Finally, those involved in BGP data analysis are encouraged to verify
   with their data sources as to which peers implement this scheme (as
   there is a large amount of existing data as well as many legacy
   peerings).

   The remainder of this memo is organized as follows.  Section 2
   provides the definition of terms used as well as the semantics of the
   communities used for BGP data collection, and Section 3 defines the
   corresponding encodings for RFC 1997 [RFC1997] communities.  Finally,
   Section 4 defines the encodings for use with extended communities
   [RFC4360].

2.  Definitions

   In this section, we define the terms used and the categories of
   routes that may be tagged with communities.  This tagging is often
   referred to as coloring, and we refer to a route's "color" as its
   community value.  The categories defined here are loosely modeled on
   those described in [WANG] and [HUSTON].

2.1.  Peers and Peering

   Consider two network service providers, A and B.  Service providers A
   and B are defined to be peers when (i) A and B exchange routes via
   BGP, and (ii) traffic exchange between A and B is settlement-free.
   This arrangement is also typically known as "peering".  Peers
   typically exchange only their respective customer routes (see
   "Customer Routes" below), and hence exchange only their respective
   customer traffic.  See [HUSTON] for a more in-depth discussion of the
   business models surrounding peers and peering.

2.2.  Customer Routes

   Customer routes are those routes that are heard from a customer via
   BGP and are propagated to peers and other customers.  Note that a
   customer can be an enterprise or another network service provider.
   These routes are sometimes called client routes [HUSTON].

2.3.  Peer Routes

   Peer routes are those routes heard from peers via BGP, and not
   propagated to other peers.  In particular, these routes are only
   propagated to the service provider's customers.

2.4.  Internal Routes

   Internal routes are those routes that a service provider originates
   and passes to its peers and customers.  These routes are frequently
   taken out of the address space allocated to a provider.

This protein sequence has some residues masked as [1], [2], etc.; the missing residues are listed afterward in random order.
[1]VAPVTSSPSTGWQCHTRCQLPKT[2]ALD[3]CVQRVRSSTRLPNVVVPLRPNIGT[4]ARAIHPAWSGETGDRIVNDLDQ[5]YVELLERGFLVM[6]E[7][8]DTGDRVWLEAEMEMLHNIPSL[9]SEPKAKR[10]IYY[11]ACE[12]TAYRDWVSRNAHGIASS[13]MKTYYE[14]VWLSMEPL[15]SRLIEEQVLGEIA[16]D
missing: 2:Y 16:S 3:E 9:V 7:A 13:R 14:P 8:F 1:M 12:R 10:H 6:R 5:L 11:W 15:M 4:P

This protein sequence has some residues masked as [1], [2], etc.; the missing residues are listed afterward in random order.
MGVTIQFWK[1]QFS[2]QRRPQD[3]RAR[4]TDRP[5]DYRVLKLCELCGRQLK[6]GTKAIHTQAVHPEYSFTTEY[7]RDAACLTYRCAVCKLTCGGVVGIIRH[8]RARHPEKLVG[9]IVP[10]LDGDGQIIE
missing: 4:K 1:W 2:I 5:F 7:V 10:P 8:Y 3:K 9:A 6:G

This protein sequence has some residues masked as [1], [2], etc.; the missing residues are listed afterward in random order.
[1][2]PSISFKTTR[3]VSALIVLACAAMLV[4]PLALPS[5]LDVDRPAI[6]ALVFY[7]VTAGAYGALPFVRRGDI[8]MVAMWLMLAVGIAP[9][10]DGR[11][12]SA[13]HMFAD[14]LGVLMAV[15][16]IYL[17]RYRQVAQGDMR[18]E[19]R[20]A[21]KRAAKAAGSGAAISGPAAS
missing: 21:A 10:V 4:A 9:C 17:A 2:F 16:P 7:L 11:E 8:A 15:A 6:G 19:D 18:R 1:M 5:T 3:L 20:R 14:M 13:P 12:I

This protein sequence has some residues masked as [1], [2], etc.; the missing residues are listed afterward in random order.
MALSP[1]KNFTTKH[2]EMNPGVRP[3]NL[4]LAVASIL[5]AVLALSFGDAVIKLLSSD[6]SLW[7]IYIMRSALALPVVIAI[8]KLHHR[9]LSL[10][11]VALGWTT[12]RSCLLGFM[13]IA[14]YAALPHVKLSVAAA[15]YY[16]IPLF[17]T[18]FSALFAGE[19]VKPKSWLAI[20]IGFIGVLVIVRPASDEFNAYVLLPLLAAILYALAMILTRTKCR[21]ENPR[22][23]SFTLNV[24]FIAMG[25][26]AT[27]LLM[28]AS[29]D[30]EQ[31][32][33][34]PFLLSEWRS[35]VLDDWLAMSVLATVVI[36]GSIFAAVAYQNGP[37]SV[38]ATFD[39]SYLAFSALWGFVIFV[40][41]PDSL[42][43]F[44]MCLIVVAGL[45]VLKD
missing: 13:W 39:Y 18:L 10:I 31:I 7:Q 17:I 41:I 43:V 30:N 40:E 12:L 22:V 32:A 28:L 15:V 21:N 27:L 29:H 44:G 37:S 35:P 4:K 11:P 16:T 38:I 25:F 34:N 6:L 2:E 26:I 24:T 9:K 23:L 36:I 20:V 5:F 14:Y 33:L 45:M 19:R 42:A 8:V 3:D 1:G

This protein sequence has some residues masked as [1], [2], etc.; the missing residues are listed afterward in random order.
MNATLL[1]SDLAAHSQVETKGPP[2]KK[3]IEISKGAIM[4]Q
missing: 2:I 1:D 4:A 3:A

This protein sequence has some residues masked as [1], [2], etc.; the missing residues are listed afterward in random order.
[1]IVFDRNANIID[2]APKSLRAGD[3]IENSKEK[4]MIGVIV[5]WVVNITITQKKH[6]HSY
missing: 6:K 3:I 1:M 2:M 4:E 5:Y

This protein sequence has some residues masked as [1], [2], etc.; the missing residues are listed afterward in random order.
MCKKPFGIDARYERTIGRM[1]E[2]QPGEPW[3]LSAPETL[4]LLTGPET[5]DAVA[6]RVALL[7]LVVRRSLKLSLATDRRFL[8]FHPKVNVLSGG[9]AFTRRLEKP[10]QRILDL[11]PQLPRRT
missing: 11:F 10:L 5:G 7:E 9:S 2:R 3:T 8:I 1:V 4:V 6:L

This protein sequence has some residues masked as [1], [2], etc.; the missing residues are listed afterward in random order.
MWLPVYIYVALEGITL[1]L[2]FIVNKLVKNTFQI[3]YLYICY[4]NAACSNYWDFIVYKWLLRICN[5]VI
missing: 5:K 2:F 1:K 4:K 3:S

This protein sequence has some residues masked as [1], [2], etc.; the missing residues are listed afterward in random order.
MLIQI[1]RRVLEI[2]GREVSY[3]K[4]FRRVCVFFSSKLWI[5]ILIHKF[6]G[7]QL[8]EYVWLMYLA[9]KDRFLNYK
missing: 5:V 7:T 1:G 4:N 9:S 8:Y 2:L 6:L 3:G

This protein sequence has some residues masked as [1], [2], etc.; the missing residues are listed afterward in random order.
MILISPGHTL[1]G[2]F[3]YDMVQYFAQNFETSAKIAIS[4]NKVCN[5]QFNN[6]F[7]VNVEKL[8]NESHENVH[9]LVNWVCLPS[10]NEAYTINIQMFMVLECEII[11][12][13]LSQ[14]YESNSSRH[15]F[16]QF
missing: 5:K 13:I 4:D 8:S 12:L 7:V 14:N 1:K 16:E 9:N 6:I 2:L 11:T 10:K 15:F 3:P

2.5.  Internal More Specific Routes

   Internal more specific routes are those routes that are frequently
   used for circuit load balancing purposes and Interior Gateway
   Protocol (IGP) route reduction.  They also may correspond to customer
   services that are not visible outside the service provider's network.
   Internal more specific routes are not exported to any external peer.

2.6.  Special Purpose Routes

   Special purpose routes are those routes that do not fall into any of
   the other classes described here.  In those cases in which such
   routes need to be distinguished, a service provider may color such
   routes with a unique value.  Examples of special purpose routes
   include anycast routes and routes for overlay networks.

2.7.  Upstream Routes

   Upstream routes are typically learned from an upstream service
   provider as part of a transit service contract executed with the
   upstream provider.

2.8.  National Routes

   These are route sets that are sourced from and/or received within a
   particular country.

2.9.  Regional Routes

   Several global backbones implement regional policy based on their
   deployed footprint and on strategic and business imperatives.
   Service providers often have settlement-free interconnections with an
   Autonomous System (AS) in one region, and that same AS is a customer
   in another region.  This mandates use of regional routing, including
   community attributes set by the network in question to allow easy
   discrimination among regional routes.  For example, service providers
   may treat a route set received from another service provider in
   Europe differently than the same route set received in North America,
   as it is common practice to sell transit in one region while peering
   in the other.

3.  RFC 1997 Community Encoding and Values

   In this section, we provide RFC 1997 [RFC1997] community values for
   the categories described above.  RFC 1997 communities are encoded as
   BGP Type Code 8, and are treated as 32-bit values ranging from
   0x0000000 through 0xFFFFFFF.  The values 0x0000000 through 0x0000FFFF
   and 0xFFFF0000 through 0xFFFFFFFF are reserved.

   The best current practice among service providers is to use the